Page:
“Beyond limits”, a challenge in more ways than one
Project U/Turn organises an adventure holiday in Tenerife for disabled people.
Beyond limits” is the motto of Project U/Turn, a Belgian organisation whichbrought nine disabled people to Tenerife for an adventurous trek, helped by nine volunteers.
The aim is to challenge disabled people to go beyond what they may have thought they could do, supporting each other in the adventure. It also challenges the preconceptions of able-bodied people, like myself, and has helped me to see beyond the disability to the real people beyond.
The group included four people in wheelchairs, three others with walking difficulties, and others with blindness and deafness. Who would imagine that a young man who is totally blind and profoundly hard of hearing, could, with the aid of hearing aids, push a wheelchair and guide it safely, directed by the person in the wheelchair? And in the process develop a bond of trust.
The trek they are undertook started on Saturday, 24th August, in Poris de Abona on the Arico coast, and after a welcome from Tenerife tourism, they climbed up to Arico for their first night. The next day they climbed further, to the El Contador campsite and barbecue park 7km above Arico. The third day used the forest tracks to go to the Madre del Agua campsite above Granadilla, crossing the deep and dramatic Barranco de Rio. The following days they went to the Las Lajas campsite, Chio campsite and down to Garachico and they finished their adventure on Friday with a whale-watching trip and kayaking beneath the Los Gigantes cliffs. A trek which would challenge many able-bodied people!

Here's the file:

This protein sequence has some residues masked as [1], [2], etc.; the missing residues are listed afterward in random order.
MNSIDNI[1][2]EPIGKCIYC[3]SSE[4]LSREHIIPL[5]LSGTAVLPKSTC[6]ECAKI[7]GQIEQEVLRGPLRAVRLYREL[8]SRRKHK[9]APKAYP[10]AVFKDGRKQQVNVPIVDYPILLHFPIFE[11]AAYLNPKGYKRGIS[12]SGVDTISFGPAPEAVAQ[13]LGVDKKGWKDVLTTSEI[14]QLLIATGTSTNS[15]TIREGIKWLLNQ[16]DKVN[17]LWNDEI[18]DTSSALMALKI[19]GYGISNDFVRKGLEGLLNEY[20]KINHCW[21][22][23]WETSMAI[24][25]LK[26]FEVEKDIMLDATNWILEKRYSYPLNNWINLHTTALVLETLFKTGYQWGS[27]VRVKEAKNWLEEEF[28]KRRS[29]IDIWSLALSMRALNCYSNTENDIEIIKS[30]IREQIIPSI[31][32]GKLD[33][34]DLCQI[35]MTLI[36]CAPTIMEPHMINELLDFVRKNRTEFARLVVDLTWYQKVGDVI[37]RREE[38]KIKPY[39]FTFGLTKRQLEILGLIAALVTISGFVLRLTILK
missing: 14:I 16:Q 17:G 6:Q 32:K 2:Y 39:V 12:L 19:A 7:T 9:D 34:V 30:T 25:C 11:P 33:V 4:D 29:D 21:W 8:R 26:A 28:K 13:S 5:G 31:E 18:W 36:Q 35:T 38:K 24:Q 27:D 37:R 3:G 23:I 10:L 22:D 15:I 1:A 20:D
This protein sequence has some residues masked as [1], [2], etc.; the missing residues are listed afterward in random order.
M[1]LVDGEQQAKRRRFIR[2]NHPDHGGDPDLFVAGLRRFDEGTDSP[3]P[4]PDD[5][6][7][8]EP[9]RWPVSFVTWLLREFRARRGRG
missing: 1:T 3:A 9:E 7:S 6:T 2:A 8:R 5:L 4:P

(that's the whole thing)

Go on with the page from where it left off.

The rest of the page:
The route was chosen to be wheelchair-friendly where possible, using dirt tracks and minor country roads for the specially adapted rugged three-wheeled chairs. How-ever, there were some barranco crossings where wheel-chairs simply could go and then the teamwork kicked in big time. On the first day, I accompanied the group on their crossing of the Barranco Lere on the Camino Real between Arico Nuevo and Villa de Arico. The path is quite wide and the wheelchairs were able to descend fairly easily until nearly at the streambed, when some man-handling was necessary. However, the cobbled ascent which zig-zags up the far side of the barranco was very challenging for the volunteers, with three, and on occasions, five, volunteers needed to progress the occupied wheelchairs up the rough path.
The crossing of the Barranco del Rio was even more challenging. Here the path is narrow, for both the descent and ascent, so it was not possible for the wheelchair occupants to stay in their chairs and be assisted that way. So they had to be either piggy-backed by the amazingly strong leader of the group, Glenn Crynen, or, if they were capable of walking a little with support, they had to walk with two volunteers supporting them. The path down is especially steep, with loose stones, and even fit walkers need to take care, so this was a real challenge for all involved. The crossing took the group over two hours to complete but was an amazing achievement.
More pictures of the trek, taken by Phil Crean, can be seen on the following link: http://www.demotix.com/users/phil-crean/profile